Chapter 18 Loudmouth
. . . in which a team member needs to hear him- or herself all the time, at everyone else’s expense, and the facilitator applies various tactics to ensure the rest of the team is heard
In the development team, Rene likes to talk. He talks a lot on a daily basis, and the other team members try to start conversations with him only in places where they can get away easily, such as at the coffee machine. He loves to hear his own voice, and in the last retrospective, he spent a lot of time explaining, in great detail, the issues he was interested in.
Sarah decides to count the minutes he spends talking to compare it with how much time other people get to speak at the retrospective. Even though she expected Rene to take up a lot of time, she was surprised to find that he spoke as much as everyone else combined.
She starts noticing other team members getting even quieter at retrospectives, and some of them start focusing on their phones once Rene starts on one of his monologues. Sarah would like to call Rene out on his monopolizing the discussions, but she doesn’t want to embarrass or anger him. And Rene keeps talking.
Many teams include a Loudmouth, someone like Rene, who seems to enjoy hearing him- or herself talk. While most of the people are mindful that a retrospective is meant to give all team members the chance to voice their thoughts and concerns, this person often uses the retrospective as an opportunity to talk . . . and talk . . . and talk. He or she might tell long stories or interrupt other people if they pause for a breath. Calling out this behavior as it happens can feel impolite or uncomfortable to the facilitator, so the Loudmouth is often allowed to be just that.
Let the Loudmouth talk, because you do not want him or her to be angry with you. This antipattern solution is used too often, perhaps because the facilitator does not know how to explain why one person dominating the discussion is a problem. Perhaps the facilitator has difficulty interrupting the Loudmouth because he or she does not want to be rude (an inhibition the Loudmouth unfortunately does not share).
If the Loudmouth is the only team member engaging in the retrospective, the facilitator may find it easier to let the Loudmouth speak than to change the activities or the focus of the retrospective.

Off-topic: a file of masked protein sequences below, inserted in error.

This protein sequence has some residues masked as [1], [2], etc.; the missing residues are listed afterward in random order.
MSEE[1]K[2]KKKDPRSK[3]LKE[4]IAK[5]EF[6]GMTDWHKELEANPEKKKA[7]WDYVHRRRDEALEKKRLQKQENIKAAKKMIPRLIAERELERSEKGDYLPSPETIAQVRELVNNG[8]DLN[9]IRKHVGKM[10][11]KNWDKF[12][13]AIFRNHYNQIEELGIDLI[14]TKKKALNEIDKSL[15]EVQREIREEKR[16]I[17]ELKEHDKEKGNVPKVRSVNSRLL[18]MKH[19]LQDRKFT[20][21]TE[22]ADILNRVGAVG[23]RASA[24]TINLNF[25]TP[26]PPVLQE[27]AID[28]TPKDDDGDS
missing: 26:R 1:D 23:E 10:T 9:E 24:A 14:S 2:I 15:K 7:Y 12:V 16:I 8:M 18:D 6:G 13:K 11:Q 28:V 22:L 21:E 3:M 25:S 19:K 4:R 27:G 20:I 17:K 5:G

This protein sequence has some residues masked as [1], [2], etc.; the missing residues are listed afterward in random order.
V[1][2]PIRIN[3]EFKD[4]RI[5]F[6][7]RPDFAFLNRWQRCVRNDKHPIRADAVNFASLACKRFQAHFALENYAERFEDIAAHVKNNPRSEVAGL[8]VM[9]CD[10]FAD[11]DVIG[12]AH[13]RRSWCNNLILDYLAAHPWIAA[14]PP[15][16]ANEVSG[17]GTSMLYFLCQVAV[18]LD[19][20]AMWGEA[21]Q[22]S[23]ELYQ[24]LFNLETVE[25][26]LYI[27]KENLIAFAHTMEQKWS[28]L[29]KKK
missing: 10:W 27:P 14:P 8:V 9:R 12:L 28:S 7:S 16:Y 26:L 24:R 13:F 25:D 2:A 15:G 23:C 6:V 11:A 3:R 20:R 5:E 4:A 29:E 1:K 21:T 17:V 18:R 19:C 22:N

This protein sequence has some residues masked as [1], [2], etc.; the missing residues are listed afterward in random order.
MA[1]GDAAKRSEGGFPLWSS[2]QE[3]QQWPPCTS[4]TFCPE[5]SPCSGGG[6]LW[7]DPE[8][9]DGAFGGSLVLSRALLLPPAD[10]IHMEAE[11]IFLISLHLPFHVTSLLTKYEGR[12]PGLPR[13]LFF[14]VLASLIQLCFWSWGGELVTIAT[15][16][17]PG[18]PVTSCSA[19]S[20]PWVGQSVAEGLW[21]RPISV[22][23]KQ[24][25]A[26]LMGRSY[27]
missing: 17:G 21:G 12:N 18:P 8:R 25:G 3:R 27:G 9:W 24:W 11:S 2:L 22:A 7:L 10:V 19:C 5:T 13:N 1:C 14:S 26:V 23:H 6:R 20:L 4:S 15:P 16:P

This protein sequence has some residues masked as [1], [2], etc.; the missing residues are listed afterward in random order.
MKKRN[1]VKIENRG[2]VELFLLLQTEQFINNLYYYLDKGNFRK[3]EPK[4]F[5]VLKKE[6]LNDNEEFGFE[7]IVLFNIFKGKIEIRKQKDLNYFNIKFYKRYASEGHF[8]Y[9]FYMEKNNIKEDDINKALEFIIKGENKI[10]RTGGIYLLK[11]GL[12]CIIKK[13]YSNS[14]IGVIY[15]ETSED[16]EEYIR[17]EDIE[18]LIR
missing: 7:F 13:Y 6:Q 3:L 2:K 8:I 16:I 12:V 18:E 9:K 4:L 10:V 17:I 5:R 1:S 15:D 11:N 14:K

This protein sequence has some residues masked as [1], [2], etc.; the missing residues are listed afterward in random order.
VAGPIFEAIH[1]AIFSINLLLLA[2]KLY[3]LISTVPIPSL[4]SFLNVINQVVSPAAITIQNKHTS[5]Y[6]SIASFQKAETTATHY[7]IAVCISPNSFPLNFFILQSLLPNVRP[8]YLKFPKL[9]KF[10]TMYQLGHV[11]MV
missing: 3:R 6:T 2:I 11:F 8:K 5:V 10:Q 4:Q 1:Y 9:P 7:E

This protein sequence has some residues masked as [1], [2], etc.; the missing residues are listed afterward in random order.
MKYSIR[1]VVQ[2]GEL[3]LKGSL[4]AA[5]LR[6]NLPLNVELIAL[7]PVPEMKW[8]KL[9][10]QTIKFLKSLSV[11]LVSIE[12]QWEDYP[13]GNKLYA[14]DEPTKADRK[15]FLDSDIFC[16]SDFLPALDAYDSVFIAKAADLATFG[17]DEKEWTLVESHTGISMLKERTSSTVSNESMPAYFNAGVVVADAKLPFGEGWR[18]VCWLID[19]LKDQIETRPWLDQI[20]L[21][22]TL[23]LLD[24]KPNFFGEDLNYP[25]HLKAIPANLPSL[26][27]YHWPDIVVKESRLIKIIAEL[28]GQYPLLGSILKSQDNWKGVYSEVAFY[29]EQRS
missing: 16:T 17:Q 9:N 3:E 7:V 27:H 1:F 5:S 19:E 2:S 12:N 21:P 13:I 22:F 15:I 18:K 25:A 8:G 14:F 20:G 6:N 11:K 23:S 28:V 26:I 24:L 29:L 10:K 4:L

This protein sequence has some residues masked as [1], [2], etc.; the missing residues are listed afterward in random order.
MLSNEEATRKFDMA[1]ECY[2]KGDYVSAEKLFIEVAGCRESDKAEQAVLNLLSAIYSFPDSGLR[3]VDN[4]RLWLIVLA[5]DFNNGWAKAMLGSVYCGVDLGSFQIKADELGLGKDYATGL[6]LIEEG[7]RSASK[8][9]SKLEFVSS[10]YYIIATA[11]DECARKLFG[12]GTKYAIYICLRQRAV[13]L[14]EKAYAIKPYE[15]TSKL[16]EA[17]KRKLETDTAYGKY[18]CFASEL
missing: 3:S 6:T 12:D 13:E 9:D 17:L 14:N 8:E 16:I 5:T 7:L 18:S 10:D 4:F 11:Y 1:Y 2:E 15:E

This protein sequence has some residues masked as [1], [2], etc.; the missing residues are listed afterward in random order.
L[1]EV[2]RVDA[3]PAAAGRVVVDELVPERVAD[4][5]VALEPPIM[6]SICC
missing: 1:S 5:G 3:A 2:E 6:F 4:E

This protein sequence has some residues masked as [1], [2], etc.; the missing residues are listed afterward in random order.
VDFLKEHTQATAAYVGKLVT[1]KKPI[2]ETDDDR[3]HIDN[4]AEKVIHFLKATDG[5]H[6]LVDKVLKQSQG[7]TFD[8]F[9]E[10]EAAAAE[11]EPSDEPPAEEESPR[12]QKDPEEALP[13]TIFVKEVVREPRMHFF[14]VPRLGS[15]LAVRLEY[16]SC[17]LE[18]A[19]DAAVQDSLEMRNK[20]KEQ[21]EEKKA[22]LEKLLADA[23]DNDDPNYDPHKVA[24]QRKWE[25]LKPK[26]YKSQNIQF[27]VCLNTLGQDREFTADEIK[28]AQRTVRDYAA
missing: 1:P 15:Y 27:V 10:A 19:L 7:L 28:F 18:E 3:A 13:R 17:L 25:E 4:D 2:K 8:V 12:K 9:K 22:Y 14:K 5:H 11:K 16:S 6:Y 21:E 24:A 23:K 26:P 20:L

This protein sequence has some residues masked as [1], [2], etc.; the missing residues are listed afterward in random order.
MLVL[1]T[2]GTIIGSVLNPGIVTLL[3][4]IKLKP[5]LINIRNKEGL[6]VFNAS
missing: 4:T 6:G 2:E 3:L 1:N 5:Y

Sometimes, people will giggle in the corner as the Loudmouth drones on, oblivious to the team’s growing restlessness or apathy toward the tedious monologue (this is most likely to occur if the Loudmouth has low status on the team). More often, people just zone out when the Loudmouth starts talking.
People shut up because the Loudmouth monopolizes all the speaking time. They also stop listening, so if the Loudmouth did say anything relevant, the team would miss it.
There are two types of Loudmouth: the Storyteller and the Breaker.
The Storyteller is the one described in the Context section. Storytellers can’t stop talking once they have started. When they have the opportunity to tell a story, they do. It might be a very relevant and entertaining story, but time often does not permit long stories in a retrospective. Just divide the number of minutes with the number of participants, and when you do, do not forget the time needed to explain activities, debrief from activities, and do other tasks, such as write Post-it Notes. This bit of math will show you how little time there is for each person to talk.
The consequence is that some people stop listening and zone out; they might start thinking about other things or even focus on their social media or emails. When the team stops listening, the result is that the common thinking you want to achieve with a structured meeting, such as a retrospective, is obstructed, and when people do not share the same focus, the meeting, whatever type it is, is not effective.
Breakers are a different species. They speak out of turn, and they have something they believe is relevant to say regarding almost every issue. No matter what other participants have experienced or felt, the Breaker has always tried something similar or better or worse. Whatever opinion another participant expresses reminds the Breaker of his or her own opinion, which must immediately be shared.